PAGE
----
In 2004, Denver ended the school’s 18-year Frozen Four drought and won a national championship for the first time since 1969.
The Pioneers won it all again a year later, but this year’s squad is the first team to make it back to the Frozen Four since. Denver made it to Tampa by winning the West Regional and will face conference rival North Dakota in the national semifinals.
2016 Frozen Four
Follow all of USCHO's coverage at Frozen Four Central.
He was the tournament’s most outstanding player and runner-up to linemate Paul Kariya for the Hobey Baker Award as the Black Bears finished 42-1-2.
While he has the experience, Montgomery said he hasn’t delved into his playing days too often with his players.
“They would probably make fun of my clothing and how bad my hair was, when I had hair,” he said last Sunday after Denver defeated Ferris State to win the West Regional. “I think a lot of them have watched it on their own, just out of curiosity and stuff.”
The 1993 Black Bears, however, are helping the 2016 Pioneers. Mainly with everything that Montgomery gleaned from his coach, Shawn Walsh.
“Preparation, ability to communicate and to think about the next play,” Montgomery said of what he took away from Walsh’s coaching style. “He was amazing at getting everyone to believe they could overcome anything. I try to draw back on that, about how positive he was all the time.
“I’m not always positive like he was and in big moments like this, the coach needs to be positive no matter what’s going on.”
Walsh isn’t the only person from whom Montgomery draws inspiration.
“I steal everything from [San Antonio Spurs coach Gregg] Popovich to all the great coaches that I follow,” he said. “There was a golfer a couple years ago that won the Masters, I’m forgetting his name right now, and he said ‘every time I was over a putt, it was about staying in the moment. I wasn’t thinking about my two- or three-shot lead.’ It was something I stole and have been using here for four years.”
A common theme for Denver is to follow “the process,” a phrase that was uttered multiple times by Montgomery and players Grant Arnold and Quentin Shore during the news conference after defeating the Bulldogs in St. Paul, Minn.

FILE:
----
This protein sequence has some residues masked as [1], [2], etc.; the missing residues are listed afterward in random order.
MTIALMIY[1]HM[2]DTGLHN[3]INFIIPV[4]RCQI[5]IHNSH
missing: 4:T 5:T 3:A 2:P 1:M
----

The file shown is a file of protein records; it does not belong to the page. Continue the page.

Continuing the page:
“We preach the process, and that’s all that matters with this team,” Arnold said. “It’s not about the scoreboard. It’s about our process and if we execute on our process, we’re going to come out victorious.”
Arnold is a philosopher of sorts when he talks about Denver, as evidenced by when he spoke about going to Tampa for the Frozen Four.
“It’s an amazing feeling, especially as a senior,” he said. “I think about the tough losses that our class has had. I think about the seniors from last year and all of the alumni around the country. Denver is a family. I think about our school and I think about everyone. It’s an awesome accomplishment for us.”
So what exactly is “the process?”
“That’s a good question. You’re making me think deeply, and I’m not Jack Handey,” Montgomery said. “To be honest, the process for every year is the same. It’s about growing and developing players into roles, seeing who has chemistry with who and who can execute on special teams.
“I’m not too concerned with losses in October because I think that allowing people to fail early allows them to gain confidence later in the year, and I think that’s the way you develop a hockey team.”
The process in Montgomery’s first three seasons at the helm for Denver after taking over for George Gwozdecky saw the Pioneers win the NCHC Frozen Faceoff in 2014 and go 24-14-2 in 2014-15, falling one game short of the Frozen Four.
This year’s team is 25-9-6 and will face North Dakota for the sixth time this season. Each team won twice during the regular season and the teams tied in the Frozen Faceoff’s third-place game.
Shore was hesitant to delve into the matchup with UND on Sunday, saying that the team has been trying to focus more on itself and not the opponent.
Montgomery took the spotlight off his player, providing a little comic relief and taking a potshot at the state of North Dakota.
“North Dakota’s going to have to deal with the 100-degree weather change; we don’t have to,” Montgomery said. “We’re going to be a lot better hydrated than they are.”